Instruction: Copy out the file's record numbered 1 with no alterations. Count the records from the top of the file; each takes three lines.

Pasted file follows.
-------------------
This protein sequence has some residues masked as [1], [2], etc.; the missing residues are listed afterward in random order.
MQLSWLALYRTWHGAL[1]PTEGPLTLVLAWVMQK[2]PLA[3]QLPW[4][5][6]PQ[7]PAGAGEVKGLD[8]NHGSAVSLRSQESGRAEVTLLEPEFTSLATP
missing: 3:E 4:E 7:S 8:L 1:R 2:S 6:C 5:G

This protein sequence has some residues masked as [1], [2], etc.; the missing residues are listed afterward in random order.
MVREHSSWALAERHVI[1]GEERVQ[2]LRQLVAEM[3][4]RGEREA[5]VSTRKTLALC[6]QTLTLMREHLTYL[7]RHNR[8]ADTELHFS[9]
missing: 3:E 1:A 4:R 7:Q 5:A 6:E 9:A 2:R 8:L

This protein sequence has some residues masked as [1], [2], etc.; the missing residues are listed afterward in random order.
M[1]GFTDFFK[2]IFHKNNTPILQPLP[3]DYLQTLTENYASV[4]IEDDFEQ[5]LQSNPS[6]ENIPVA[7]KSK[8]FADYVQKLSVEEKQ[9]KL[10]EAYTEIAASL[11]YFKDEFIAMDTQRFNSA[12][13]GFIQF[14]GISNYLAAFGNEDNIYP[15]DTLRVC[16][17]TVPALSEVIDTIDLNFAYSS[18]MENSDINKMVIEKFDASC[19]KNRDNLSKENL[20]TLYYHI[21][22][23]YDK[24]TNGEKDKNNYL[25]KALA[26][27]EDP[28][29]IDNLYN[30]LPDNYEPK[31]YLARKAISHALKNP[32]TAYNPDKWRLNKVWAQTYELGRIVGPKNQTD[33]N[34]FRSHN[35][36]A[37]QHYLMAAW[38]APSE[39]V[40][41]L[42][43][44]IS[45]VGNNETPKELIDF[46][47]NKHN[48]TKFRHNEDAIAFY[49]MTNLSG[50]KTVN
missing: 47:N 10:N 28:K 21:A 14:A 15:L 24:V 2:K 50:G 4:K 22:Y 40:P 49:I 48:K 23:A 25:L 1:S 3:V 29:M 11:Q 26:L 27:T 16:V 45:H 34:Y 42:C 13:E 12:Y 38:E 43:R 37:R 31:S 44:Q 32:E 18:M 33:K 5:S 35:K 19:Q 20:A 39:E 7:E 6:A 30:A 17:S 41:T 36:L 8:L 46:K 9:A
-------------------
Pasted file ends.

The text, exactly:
This protein sequence has some residues masked as [1], [2], etc.; the missing residues are listed afterward in random order.
MQLSWLALYRTWHGAL[1]PTEGPLTLVLAWVMQK[2]PLA[3]QLPW[4][5][6]PQ[7]PAGAGEVKGLD[8]NHGSAVSLRSQESGRAEVTLLEPEFTSLATP
missing: 3:E 4:E 7:S 8:L 1:R 2:S 6:C 5:G